The difference this year is that not only will the Blue Devils bring in the best crop of freshmen, they bring in the best freshmen — four of the top 15 prospects in 247 Sports’ composite rankings will suit up for Coach K this season, including three of the top five and the No. 1 and 2 players in the nation. There are some outlets that rank R.J. Barrett, Zion Williamson and Cam Reddish as the three best recruits in the class, and there’s a chance that those three could end up being the top three picks in the 2019 NBA Draft.

Let’s ignore the how for now.

(The FBI’s investigation into corruption in college basketball has told us that everyone breaks NCAA rules, but the best players in the country turn down hundreds of thousands of dollars and jobs for family members of the prestige of spending nine months on Duke’s campus?)

The issue here has been the product on the court.

Duke has been a disappointment relative to expectation more or less every year since Coach K made the decision to go all-in on one-and-done prospects. The obvious exception was in 2015, when the Blue Devils figured out how to defend in late February and wound up winning the national title. The same happened last season, but Duke was bounced in the Elite 8 when a Grayson Allen floater spent six seconds on the rim before falling off.

It hasn’t been a total disaster, but it is clear that Duke is nowhere near as consistently dominant now as they have been in the past. The Blue Devils haven’t won an ACC regular season title since 2010. They’ve won just one ACC tournament title since 2011. They’ve reached the second weekend of the tournament just three times in the last eight years.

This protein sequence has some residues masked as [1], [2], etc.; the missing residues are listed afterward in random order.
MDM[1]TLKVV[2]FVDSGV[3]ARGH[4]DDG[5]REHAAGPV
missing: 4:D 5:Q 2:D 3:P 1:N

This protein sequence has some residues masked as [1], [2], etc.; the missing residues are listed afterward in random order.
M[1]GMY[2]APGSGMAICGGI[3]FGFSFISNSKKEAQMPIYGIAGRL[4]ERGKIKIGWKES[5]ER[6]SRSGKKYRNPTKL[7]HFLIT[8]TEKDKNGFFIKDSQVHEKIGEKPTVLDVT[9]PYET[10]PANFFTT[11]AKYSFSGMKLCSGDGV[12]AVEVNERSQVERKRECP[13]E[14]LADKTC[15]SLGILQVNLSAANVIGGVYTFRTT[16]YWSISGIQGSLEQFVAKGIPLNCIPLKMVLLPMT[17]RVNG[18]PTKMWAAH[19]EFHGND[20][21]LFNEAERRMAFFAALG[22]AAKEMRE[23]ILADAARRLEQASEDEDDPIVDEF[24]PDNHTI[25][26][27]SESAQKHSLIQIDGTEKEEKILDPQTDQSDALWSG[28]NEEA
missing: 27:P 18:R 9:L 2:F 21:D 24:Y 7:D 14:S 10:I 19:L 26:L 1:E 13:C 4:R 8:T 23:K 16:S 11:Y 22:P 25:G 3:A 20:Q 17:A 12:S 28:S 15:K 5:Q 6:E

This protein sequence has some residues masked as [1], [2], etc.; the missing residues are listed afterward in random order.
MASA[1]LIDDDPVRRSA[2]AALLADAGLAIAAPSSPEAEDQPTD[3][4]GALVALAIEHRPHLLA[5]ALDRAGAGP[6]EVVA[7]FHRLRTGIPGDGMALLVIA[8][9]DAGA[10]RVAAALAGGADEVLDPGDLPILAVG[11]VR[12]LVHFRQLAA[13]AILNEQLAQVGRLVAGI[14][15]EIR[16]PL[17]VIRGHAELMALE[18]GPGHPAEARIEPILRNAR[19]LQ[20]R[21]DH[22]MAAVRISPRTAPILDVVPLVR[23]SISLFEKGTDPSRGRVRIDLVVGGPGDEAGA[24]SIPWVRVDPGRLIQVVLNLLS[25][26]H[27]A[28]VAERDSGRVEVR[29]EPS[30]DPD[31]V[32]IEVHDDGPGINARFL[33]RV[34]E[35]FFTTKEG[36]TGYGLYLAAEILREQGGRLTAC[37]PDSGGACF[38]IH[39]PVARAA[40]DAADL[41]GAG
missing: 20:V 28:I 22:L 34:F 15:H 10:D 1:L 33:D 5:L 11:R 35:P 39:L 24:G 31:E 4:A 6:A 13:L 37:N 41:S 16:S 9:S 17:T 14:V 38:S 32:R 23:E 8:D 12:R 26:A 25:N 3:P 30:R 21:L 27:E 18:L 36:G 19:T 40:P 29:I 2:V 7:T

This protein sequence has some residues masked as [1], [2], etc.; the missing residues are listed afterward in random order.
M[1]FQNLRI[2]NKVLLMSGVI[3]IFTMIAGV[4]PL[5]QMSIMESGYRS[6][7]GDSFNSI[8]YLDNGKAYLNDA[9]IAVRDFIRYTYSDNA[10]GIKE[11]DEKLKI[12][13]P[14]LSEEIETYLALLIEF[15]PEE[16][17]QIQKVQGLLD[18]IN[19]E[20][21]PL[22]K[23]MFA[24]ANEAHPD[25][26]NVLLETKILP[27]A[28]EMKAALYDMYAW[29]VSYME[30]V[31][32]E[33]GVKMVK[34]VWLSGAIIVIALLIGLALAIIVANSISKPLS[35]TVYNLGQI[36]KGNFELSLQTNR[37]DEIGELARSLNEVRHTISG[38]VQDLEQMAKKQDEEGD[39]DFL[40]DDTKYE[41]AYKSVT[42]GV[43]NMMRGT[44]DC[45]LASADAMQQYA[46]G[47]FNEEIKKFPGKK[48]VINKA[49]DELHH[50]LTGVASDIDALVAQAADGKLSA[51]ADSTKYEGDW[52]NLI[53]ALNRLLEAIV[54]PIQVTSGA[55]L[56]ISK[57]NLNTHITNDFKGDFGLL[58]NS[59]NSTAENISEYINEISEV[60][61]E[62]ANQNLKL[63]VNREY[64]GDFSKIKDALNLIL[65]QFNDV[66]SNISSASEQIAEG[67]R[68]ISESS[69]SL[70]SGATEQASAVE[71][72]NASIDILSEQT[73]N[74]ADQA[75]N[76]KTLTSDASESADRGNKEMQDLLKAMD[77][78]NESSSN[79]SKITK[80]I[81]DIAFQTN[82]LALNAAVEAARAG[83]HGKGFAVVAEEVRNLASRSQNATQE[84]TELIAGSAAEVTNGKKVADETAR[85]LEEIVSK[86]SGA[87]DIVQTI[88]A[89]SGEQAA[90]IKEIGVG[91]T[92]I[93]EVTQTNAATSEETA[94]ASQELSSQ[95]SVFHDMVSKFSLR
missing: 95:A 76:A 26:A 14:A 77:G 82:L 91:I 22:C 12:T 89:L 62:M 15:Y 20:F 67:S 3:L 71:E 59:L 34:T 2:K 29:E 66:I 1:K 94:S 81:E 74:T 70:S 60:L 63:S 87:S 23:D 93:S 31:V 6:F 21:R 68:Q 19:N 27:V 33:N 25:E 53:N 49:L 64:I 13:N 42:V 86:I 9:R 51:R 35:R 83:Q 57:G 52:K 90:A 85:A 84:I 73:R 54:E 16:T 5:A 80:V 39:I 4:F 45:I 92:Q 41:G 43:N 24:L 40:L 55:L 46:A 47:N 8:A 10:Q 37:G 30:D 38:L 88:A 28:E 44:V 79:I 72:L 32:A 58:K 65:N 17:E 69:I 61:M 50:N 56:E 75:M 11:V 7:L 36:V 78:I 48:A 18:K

The biggest issue has been on the defensive end of the floor. It got to the point last season where Duke had no choice but to play zone full-time.

I don’t think that will be the issue this year. Duke, on paper, looks like a team that should be able to guard.

But this team still has some warts that Coach K is going to have to work out.

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The amount of talent on this roster makes it nearly impossible for the Blue Devils to fail.

Let’s start with R.J. Barrett. The 6-foot-7 point forward is the overwhelming favorite at this point in the calendar to be the No. 1 pick in the 2019 NBA Draft, and rightfully so. He needs to continue to develop his jumpshot, but he has everything that you’re looking for in an NBA player in the modern NBA. He’s athletic, he’s big enough to be defensively versatile, he’s skilled enough to operate in ball-screens, he can get a bucket, he has impressive court-vision. As far as I’m concerned, all you need to know about Barrett is that, as a 17-year old, he put up 38 points, 13 boards and six assists for Canada in an upset of the United States — who were coached by John Calipari — en route to a gold medal in the U19 World Cup.

I don’t think Barrett is quite as good of a prospect as some of the elite prospects in past seasons, but I do think that it is clear he is the best player in this class.